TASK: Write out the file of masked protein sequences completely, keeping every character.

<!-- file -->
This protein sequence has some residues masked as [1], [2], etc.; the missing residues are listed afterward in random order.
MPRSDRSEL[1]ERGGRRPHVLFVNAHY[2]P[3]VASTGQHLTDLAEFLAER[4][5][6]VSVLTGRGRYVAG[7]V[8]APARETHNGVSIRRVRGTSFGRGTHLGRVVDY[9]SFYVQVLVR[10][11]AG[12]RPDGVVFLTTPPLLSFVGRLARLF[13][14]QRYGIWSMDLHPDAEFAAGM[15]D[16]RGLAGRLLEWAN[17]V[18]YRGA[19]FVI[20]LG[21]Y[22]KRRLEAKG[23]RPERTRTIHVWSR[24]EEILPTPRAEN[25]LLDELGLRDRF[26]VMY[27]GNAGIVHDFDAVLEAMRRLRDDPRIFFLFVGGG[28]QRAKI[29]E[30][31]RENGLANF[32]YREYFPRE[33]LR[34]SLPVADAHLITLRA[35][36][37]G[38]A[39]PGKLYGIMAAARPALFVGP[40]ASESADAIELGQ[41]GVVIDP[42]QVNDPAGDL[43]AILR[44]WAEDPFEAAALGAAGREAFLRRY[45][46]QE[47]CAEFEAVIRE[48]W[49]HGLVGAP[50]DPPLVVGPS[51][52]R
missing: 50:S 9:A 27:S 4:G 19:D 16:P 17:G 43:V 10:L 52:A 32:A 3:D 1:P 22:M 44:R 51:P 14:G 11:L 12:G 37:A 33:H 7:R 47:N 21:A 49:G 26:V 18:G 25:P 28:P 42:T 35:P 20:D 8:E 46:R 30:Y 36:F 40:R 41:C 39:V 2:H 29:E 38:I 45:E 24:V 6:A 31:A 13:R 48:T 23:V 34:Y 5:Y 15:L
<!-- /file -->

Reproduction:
This protein sequence has some residues masked as [1], [2], etc.; the missing residues are listed afterward in random order.
MPRSDRSEL[1]ERGGRRPHVLFVNAHY[2]P[3]VASTGQHLTDLAEFLAER[4][5][6]VSVLTGRGRYVAG[7]V[8]APARETHNGVSIRRVRGTSFGRGTHLGRVVDY[9]SFYVQVLVR[10][11]AG[12]RPDGVVFLTTPPLLSFVGRLARLF[13][14]QRYGIWSMDLHPDAEFAAGM[15]D[16]RGLAGRLLEWAN[17]V[18]YRGA[19]FVI[20]LG[21]Y[22]KRRLEAKG[23]RPERTRTIHVWSR[24]EEILPTPRAEN[25]LLDELGLRDRF[26]VMY[27]GNAGIVHDFDAVLEAMRRLRDDPRIFFLFVGGG[28]QRAKI[29]E[30][31]RENGLANF[32]YREYFPRE[33]LR[34]SLPVADAHLITLRA[35][36][37]G[38]A[39]PGKLYGIMAAARPALFVGP[40]ASESADAIELGQ[41]GVVIDP[42]QVNDPAGDL[43]AILR[44]WAEDPFEAAALGAAGREAFLRRY[45][46]QE[47]CAEFEAVIRE[48]W[49]HGLVGAP[50]DPPLVVGPS[51][52]R
missing: 50:S 9:A 27:S 4:G 19:D 16:P 17:G 43:V 10:L 52:A 32:A 3:D 1:P 22:M 44:R 51:P 14:G 11:L 12:G 37:A 33:H 7:R 47:N 21:A 49:G 26:V 18:G 25:P 28:P 42:T 35:P 20:D 8:E 46:R 30:Y 36:F 40:R 41:C 39:V 2:H 29:E 38:I 45:E 24:V 6:A 31:A 13:R 48:T 23:V 34:Y 5:Y 15:L